Review: Ernest Hemingway “Islands in the Stream”

“Ne jau jūra ir tā, ko tu gribi aizmirst. Pats zini, ka jūru tu vienmēr esi mīlējis un nekur citur negribētu dzīvot. Izej verandā un pasaties uz jūru. Viņa nav nedz nežēlīga, nedz ļauna .. Tur viņa ir, un viņu šūpo vējš un šūpo straumes, bet vējš un straumes cīnās tikai pa virspusi, dziļumos valda miers.”

“Jūra ir jūra, un miers ar viņu.”

2. jūlijā pirms 60 gadiem Ernests Hemingvejs nošāvās. Palika gandrīz pabeigta grāmata. Ceturtā sieva Mērija manuskriptu atrada starp 332 citiem rakstnieka atstātiem tekstiem un aiznesa uz izdevniecību. Deviņus gadus pēc vīra nāves romāns “Salas straumē” tika izdots ar viegliem labojumiem. Vai pats Hemingvejs būtu labojis vairāk, varam minēt. Svītrot jau patika. Bet grāmata ir laba, un jūras daudz.

Jau diezgan sen Ernests Hemingvejs sāka rakstīt jūras triloģiju par trim posmiem galvenā varoņa, mākslinieka Tomasa Hadsona, dzīvē. Sākumā daļu virsraksti bija “Jūra jaunībā”, “Jūra prombūtnē” un “Jūra kā jūra”. Vēlāk autors tos mainīja uz “Bimini”, “Kuba” un “Jūrā”. Bija arī ceturtā daļa, taču Hemingvejs to noņēma, pārrakstīja un publicēja atsevišķi kā stāstu “Sirmgalvis un jūra”.

Tomass Hadsons ir gleznotājs. Viņš dzīvo uz mazas Bahamu salas mājā, kas izaug no klints. Mākslinieks vēro jūru, laika apstākļus un dzīvo viens. Vissvarīgākā ir gleznošana. Kad darbs padarīts, tad – dzeršana. Kad ir vasara, atbrauc viņa bērni, trīs dēli no divām sievām. Visu vasaru Tomass Hadsons ir laimīgs un cenšas nedomāt par dienu, kad puikas aizbrauks. Tikai ar striktu darba disciplīnu tad varēs klusināt smeldzi, kas paliks.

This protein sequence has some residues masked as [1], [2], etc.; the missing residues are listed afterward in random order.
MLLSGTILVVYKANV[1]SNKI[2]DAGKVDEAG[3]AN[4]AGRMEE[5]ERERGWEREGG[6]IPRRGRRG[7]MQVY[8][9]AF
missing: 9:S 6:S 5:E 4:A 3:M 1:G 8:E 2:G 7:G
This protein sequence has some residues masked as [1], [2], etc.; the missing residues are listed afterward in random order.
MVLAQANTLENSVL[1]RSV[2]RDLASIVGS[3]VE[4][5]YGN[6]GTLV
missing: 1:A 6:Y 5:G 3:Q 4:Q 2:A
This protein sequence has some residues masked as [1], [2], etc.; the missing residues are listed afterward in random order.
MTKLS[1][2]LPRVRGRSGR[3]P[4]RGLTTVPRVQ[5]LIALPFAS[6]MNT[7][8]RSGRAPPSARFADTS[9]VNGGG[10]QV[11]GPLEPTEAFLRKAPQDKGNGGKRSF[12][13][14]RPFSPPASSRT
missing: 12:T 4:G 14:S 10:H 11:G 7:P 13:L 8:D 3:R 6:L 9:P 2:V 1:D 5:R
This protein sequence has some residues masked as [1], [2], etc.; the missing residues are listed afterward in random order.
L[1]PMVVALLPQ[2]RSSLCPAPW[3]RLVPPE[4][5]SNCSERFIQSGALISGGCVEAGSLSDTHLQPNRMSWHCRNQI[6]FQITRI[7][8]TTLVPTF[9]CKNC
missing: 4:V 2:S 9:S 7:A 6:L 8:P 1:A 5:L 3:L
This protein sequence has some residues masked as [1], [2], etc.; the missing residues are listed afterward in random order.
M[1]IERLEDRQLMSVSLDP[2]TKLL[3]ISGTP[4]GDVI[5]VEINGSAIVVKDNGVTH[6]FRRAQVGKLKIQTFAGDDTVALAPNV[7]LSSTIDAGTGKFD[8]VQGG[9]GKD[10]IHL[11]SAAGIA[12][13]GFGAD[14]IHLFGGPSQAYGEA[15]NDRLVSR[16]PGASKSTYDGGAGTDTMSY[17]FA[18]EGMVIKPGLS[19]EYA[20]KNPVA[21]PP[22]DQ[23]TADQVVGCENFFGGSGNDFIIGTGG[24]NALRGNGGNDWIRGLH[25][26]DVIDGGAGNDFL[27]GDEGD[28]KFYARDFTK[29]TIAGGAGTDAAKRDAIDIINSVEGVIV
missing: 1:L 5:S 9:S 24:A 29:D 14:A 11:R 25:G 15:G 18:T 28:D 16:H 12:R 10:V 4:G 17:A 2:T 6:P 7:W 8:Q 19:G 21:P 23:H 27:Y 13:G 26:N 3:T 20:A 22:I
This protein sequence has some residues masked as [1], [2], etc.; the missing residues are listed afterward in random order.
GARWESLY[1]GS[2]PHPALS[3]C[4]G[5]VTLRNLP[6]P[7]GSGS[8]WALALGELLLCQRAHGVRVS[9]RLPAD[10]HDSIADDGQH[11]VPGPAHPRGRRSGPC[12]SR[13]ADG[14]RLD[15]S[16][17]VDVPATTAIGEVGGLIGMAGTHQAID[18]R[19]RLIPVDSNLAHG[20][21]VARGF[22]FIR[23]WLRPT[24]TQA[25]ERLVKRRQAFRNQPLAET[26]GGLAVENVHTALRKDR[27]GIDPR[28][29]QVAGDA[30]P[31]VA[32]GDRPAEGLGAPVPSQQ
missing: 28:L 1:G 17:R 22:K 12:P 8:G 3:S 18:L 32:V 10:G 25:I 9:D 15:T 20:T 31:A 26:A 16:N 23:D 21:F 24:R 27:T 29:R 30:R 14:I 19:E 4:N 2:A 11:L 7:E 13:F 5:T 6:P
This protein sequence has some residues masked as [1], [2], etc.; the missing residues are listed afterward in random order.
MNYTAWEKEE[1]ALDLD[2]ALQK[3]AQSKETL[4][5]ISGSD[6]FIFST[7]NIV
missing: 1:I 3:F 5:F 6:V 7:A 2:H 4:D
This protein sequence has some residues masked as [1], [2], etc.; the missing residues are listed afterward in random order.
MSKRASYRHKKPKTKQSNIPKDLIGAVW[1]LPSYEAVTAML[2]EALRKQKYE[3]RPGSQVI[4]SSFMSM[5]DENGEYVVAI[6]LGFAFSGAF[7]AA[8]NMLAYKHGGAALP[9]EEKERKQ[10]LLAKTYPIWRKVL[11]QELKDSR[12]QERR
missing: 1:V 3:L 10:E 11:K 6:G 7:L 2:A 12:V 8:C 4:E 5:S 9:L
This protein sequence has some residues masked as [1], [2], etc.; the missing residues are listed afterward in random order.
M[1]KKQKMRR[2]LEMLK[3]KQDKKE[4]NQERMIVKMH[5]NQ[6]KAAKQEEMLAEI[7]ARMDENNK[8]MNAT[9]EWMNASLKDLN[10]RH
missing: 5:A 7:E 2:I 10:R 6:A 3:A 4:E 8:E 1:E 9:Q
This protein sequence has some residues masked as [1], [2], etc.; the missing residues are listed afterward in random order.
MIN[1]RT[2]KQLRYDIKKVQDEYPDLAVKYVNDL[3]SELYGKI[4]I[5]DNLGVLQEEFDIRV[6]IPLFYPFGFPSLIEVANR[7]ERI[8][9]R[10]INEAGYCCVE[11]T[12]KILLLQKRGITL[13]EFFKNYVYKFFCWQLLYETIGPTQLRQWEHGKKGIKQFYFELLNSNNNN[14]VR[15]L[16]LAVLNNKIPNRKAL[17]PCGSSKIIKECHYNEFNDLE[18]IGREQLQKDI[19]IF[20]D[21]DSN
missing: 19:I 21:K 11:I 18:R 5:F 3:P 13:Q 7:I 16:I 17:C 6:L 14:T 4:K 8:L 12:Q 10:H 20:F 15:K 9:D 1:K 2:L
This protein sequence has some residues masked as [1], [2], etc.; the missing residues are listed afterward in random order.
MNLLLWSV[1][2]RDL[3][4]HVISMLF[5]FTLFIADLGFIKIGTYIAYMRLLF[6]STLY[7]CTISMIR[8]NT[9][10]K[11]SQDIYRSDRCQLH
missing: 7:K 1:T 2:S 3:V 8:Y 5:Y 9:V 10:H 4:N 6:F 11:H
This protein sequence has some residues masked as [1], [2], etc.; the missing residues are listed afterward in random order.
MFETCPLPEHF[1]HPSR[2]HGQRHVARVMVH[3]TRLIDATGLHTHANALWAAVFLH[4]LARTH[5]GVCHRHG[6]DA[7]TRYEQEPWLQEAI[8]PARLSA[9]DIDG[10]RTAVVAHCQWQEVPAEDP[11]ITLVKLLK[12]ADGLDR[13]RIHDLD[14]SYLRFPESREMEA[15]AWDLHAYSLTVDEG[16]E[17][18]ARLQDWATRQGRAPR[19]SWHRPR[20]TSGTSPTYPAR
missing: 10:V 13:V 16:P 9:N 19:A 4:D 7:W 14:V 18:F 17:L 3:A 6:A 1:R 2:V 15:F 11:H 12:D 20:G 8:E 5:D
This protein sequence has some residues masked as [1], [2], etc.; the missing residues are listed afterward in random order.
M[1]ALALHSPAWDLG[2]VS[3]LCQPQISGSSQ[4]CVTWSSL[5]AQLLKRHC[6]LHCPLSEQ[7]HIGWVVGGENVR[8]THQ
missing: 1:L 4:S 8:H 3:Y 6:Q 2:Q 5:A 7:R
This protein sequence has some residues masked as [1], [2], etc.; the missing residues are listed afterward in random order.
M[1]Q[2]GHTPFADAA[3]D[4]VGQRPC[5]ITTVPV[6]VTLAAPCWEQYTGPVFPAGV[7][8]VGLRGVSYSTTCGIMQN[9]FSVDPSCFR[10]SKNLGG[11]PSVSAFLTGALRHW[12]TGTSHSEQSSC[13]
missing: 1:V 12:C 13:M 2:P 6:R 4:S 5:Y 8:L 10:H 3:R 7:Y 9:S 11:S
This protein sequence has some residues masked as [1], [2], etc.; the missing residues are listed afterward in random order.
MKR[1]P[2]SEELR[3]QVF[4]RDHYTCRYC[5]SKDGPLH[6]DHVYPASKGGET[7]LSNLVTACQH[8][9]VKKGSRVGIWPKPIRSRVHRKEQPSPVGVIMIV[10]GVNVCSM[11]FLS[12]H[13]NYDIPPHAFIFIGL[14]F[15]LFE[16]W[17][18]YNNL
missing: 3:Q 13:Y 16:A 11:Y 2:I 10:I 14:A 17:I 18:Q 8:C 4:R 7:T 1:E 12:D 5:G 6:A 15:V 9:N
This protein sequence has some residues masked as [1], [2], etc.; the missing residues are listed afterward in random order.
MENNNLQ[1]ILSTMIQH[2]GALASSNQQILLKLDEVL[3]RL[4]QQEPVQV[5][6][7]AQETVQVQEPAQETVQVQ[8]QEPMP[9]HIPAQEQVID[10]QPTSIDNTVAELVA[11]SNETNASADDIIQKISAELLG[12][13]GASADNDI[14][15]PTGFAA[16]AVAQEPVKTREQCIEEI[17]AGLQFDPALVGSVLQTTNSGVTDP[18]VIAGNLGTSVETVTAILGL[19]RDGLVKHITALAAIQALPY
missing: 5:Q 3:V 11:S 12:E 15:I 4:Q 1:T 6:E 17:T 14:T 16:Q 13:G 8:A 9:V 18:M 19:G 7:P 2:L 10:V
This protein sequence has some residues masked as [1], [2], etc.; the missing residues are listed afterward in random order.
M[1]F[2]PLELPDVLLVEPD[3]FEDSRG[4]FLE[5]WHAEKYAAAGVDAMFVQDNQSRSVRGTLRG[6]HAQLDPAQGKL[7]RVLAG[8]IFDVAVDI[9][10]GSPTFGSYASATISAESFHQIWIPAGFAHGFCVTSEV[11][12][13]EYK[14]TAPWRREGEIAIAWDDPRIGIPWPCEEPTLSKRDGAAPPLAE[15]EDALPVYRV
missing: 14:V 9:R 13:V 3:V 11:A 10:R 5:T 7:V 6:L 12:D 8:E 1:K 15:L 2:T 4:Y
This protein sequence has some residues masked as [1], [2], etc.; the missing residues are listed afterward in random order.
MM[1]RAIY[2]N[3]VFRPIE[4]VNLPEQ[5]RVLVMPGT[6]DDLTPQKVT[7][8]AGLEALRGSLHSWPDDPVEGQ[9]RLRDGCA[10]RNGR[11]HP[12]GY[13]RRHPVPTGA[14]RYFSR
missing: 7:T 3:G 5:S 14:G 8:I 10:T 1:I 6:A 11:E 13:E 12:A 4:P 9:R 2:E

Tomass Hadsons ir tuvs rakstnieka atspulgs. Arī Hemingvejs dzīvoja Bimini un Kubā, makšķerēja Golfa Straumē un vasaras vadīja ar trim dēliem no divām sievām. Grāmatā vecākais dēls atceras nabadzīgo, bet skaisto bērnību Parīzē starp slaveniem rakstniekiem. Tie ir autobiogrāfiski fragmenti. Vienīgi “Salas straumē” Hemingvejs saviem (Tomasa Hadsona) bērniem liek traģiski iet bojā. Dzīvē tas tā nebija, paldies Dievam, bet rakstnieka gājiens drosmīgs. (Tas ir arī brīdis, kad romānā iezogas melnāks humors. “Viņš apsēdās dziļajā, ērtajā krēslā, iedzēra un pārliecinājās, ka cilvēks nevar lasīt “The New Yorker”, ja nupat miruši tie, kurus viņš mīlējis.”)

Grāmatas otrajā daļā Tomass Hadsons dzīvo Havannā, viņam ir atmiņas, kaķi, un pienākums: ir Otrais pasaules karš un gleznotājs dienē Kubas ūdeņos. Trešajā daļā Tomass Hadsons medī pazudušu vācu zemūdeni, pasakaini pamana dabu un mirst stoiski kā varonis. Lai gan biezās grāmatas pēdējais teikums vēstī mazliet ko citu: “Ne sūda,” Viljs sacīja. “Savu mūžu tu neesi sapratis nevienu, kas tevi mīlējis.”

Ernesta Hemingveja “Salas straumē” (1970) var paņemt no Jūras bibliotēkas gan oriģinālvalodā, gan latviski.

“The Islands in the Stream” by Ernest Hemingway is originally published in 1970. This Vintage edition is released in 2017 and can be borrowed from the Sea Library. Photo by Beach Books.

“Let’s not think about the sea nor what is in or under it, or anything connected with it. Let’s not even make a list of what we will not think about it. Let’s not think of it at all. Let’s just have the sea in being and leave it at that.”